Where We Remain, the debut offering of Twofold Secret, is a quiet game. It has the allure of that person sitting across the room that you make eye contact with but never speak to, or of the woods that taunted you as a child. It is also an action adventure game of exploration in a randomly generated world. You're a lost youth stranded on a haunted island in the Aegean Sea, searching for your lost love among the ruins of a wasted civilization stalked by mysterious spirits. Twofold Secret borrows the formula from another popular action adventure game and brings back the sense of curiosity and loneliness, and with panache.
[Arrow] keys move you around in all directions, reliable as they have ever been. There are no other controls. The whole game is based on the arrow keys in the same way that drinking water is based simply on swallowing. You find yourself alone on a vast island, messages and flowers are strewn about, caves dot the cliff sides, and unspeakable phantoms stalk the plains, causing the wind to shudder and the earth to tremble. Inside the caves are power-ups (10 in all) and notes left over from a missing lover that you desperately have to find, and let's not forget the shades of the dead who banish you outside when you lack flower petals to ward them off. Eventually you will find your true love, but perhaps not in the way you had imagined.
Analysis: The authors, Chris Klimas and Joel Haddock, have taken the traditional exploration dynamic of the Zelda series and created something the original Legend of Zelda had but its myriad successors lacked: a sense of free exploration fused with solitude. Somehow, most action-adventure games fell to the lure of putting you on rails, and when they did you lost the sense of being alone in a haunted world. Your hands were held between power-ups and boss battles, a simulated adventure rather than an adventure simulator. Now, after years of indie games re-making the platformer genre, we're starting to see exploration games get the same treatment, Where We Remain is a glorious rallying shot.
One thing I really love about this game, moreso than other "artsy" fare that we've seen in the past few years, is that it doesn't try to shove any messages down your throat. It respects your subjectivity enough to let you draw your own conclusions and, more importantly, to let you own the sense of discovery when you tease out each of the secret endings. The freedom in the gameplay reflects this austerity, you get to play and the artistic aspects that the authors so lovingly imbued are there if you want them, there's no forcing of your hand. Fitting that, the game is randomly generated each time you play, so the core task of exploration never gets fully exhausted. The lack of any music makes the sound effects stand out, the building of the changing winds, then the tremors, followed by the "baaaaannn" that alerts you to imminent danger, it follows a primal procession from childhood nightmares where we would turn off the dream-lights in our dream-kitchen and summon the ghosts we feared. The randomization of the island, with its never-ending well of imperfect information, keeps these chases fresh, and there really is something at stake in these encounters: you could lose your entire progress. The lack of music also underscores a sense of apprehension when you aren't under pressure, you're left to wonder at why you're doing these things, like the horse-riding segments of Shadow Of The Colossus but with gameplay. These are just a sample of the subtle details that make this game a holistic whole.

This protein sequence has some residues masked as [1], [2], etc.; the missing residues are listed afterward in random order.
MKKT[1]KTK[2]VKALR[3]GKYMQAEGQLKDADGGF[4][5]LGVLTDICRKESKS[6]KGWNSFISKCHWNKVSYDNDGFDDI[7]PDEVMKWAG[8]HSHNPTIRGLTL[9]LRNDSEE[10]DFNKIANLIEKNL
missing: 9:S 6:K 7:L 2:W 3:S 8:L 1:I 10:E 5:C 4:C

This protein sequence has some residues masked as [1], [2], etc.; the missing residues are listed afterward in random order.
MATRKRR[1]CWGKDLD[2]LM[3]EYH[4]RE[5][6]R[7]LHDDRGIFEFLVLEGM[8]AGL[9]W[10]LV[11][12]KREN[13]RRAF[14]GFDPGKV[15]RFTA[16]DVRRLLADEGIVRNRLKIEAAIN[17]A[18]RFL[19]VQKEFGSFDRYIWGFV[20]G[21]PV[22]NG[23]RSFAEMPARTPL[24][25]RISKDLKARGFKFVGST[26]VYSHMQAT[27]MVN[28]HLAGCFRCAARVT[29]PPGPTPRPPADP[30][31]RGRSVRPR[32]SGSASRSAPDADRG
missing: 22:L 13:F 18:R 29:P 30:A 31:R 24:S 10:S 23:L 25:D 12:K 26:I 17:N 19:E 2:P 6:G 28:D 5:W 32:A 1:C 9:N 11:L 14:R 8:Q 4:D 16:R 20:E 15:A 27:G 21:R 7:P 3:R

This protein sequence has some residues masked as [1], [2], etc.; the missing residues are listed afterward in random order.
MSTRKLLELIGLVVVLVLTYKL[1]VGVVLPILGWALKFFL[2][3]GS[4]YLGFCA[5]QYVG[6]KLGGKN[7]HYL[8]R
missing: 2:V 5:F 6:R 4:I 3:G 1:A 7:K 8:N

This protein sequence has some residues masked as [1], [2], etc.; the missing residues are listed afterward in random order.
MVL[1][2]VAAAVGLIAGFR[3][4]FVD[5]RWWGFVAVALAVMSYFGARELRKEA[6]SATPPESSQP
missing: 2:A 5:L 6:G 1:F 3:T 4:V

If you find yourself still sitting in the chair you were in before reading this review, congratulations, because I'm still in the same chair after writing it, these chairs are Where We Remain.